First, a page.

Take a read of Mr. Shepard’s article and ask yourself whether you really want to take your family onto one of these floating sky-scrapper hotels when, God forbid, it loses power while encountering rough seas?

I do not pretend to be a naval architect. I studied English and History at Duke. It remains a mystery to me how jumbo jets can take off or huge ships can even float. But you don’t need to be an expert to have an opinion on this issue. Mr. Sheperd reminds us of the old saying in boat building, "if it looks right, it is right."

Well, these cruise ships don’t look right to me. They look like condominiums ripped out of Collins Avenue on Miami Beach and placed on a barge. They look eager to tip over.

Have an opinion whether cruise ships today are inherently unstable? Please leave a comment below.

Photo: MSC’s Orchestra cruise ship – draft of 7.88 metres (25.9 feet).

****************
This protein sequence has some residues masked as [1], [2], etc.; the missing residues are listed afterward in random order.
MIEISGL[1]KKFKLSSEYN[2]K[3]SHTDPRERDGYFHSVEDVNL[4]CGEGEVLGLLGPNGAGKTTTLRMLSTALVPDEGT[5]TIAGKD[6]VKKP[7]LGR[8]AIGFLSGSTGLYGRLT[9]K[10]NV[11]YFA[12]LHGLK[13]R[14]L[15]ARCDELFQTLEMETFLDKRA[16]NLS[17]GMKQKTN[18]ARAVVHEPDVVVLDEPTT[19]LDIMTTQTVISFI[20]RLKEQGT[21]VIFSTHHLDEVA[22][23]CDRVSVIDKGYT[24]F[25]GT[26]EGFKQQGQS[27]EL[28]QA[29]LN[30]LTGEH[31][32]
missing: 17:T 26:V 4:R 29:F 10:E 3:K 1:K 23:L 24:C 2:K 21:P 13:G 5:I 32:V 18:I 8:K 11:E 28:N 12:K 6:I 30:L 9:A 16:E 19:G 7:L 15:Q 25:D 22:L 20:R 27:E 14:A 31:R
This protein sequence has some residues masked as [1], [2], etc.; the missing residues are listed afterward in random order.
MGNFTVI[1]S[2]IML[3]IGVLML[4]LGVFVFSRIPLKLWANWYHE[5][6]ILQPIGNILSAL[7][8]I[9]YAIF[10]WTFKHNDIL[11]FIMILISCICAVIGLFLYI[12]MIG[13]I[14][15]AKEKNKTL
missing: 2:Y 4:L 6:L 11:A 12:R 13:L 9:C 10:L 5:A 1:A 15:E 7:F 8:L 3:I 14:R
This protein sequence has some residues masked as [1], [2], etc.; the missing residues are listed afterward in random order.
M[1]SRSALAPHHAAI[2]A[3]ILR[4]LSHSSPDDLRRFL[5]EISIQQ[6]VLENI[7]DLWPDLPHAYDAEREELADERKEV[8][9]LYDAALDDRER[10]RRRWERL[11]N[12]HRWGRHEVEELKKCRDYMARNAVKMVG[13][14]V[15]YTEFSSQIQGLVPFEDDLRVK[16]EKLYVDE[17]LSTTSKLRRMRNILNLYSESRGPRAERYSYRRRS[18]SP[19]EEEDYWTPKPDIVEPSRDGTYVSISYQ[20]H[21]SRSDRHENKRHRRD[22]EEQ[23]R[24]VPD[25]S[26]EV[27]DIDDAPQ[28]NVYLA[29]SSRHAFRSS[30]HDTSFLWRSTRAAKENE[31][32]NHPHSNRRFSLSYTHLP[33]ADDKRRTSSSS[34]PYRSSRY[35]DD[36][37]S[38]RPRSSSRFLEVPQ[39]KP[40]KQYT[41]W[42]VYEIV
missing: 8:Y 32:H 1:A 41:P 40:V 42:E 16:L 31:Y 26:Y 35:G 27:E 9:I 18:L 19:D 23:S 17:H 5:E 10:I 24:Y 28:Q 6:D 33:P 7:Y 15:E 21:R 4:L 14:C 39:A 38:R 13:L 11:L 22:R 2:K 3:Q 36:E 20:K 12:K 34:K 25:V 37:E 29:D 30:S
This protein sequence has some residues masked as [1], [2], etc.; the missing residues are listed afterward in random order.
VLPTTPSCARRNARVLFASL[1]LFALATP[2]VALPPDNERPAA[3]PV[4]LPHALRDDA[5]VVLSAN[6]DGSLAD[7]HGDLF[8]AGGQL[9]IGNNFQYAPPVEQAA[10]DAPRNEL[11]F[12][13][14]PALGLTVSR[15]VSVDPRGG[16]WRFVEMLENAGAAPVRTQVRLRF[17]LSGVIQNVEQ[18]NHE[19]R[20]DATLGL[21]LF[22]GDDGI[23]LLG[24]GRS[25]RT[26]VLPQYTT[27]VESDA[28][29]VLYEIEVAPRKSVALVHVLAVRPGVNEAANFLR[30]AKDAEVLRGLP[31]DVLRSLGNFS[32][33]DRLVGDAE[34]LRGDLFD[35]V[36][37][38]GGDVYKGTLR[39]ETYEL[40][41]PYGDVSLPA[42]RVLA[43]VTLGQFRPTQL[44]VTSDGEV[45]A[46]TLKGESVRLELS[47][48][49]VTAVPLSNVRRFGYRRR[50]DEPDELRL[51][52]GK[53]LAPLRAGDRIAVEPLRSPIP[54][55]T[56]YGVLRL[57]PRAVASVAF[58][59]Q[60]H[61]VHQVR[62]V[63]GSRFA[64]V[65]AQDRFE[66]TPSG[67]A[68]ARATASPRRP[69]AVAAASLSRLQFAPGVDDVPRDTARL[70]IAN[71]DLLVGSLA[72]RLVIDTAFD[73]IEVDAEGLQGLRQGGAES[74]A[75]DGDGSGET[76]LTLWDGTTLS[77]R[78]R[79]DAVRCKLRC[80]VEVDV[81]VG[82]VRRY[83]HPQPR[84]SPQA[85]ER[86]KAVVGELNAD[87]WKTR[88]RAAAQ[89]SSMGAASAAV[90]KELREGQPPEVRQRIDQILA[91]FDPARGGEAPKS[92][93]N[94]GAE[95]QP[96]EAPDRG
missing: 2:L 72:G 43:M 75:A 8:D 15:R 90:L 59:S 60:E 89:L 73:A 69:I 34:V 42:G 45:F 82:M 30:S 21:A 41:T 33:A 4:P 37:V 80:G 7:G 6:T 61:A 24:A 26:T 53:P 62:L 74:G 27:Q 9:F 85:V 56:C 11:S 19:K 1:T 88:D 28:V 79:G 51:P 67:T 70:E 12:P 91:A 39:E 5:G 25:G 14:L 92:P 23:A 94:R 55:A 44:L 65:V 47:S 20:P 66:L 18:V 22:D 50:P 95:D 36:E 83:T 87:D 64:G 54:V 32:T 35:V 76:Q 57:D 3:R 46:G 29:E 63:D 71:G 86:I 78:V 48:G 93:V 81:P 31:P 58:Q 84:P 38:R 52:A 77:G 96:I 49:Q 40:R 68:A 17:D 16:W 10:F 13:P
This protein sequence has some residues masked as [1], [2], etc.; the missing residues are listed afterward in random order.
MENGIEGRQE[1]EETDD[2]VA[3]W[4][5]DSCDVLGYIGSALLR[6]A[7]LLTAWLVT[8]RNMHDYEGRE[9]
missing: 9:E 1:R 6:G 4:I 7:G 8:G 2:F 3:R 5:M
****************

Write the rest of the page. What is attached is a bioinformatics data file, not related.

Are Cruise Ships Dangerously Top Heavy?

Ever since the Costa Concordia disaster, questions have been raised whether modern day cruise ships are being designed more dangerously by increasing their size to pile more and more passengers aboard.

There is no question that cruise ship are getting bigger and bigger. You need look no further than Royal Caribbean’s Genesis class (Oasis of the Seas and Allure of the Seas) which each carry more than 8,000 passenger and crew members.

But it is not just that the cruise ships are getting "bigger" that may pose a danger. Its that they are designed to be much, much taller, with the hotel structure some seventeen stories high. The "floating condos," as some call them, seem to be out-of-proportionally tall, perched precariously on a hull which seems incapable of safely supporting a structure towering hundreds of feet into the air.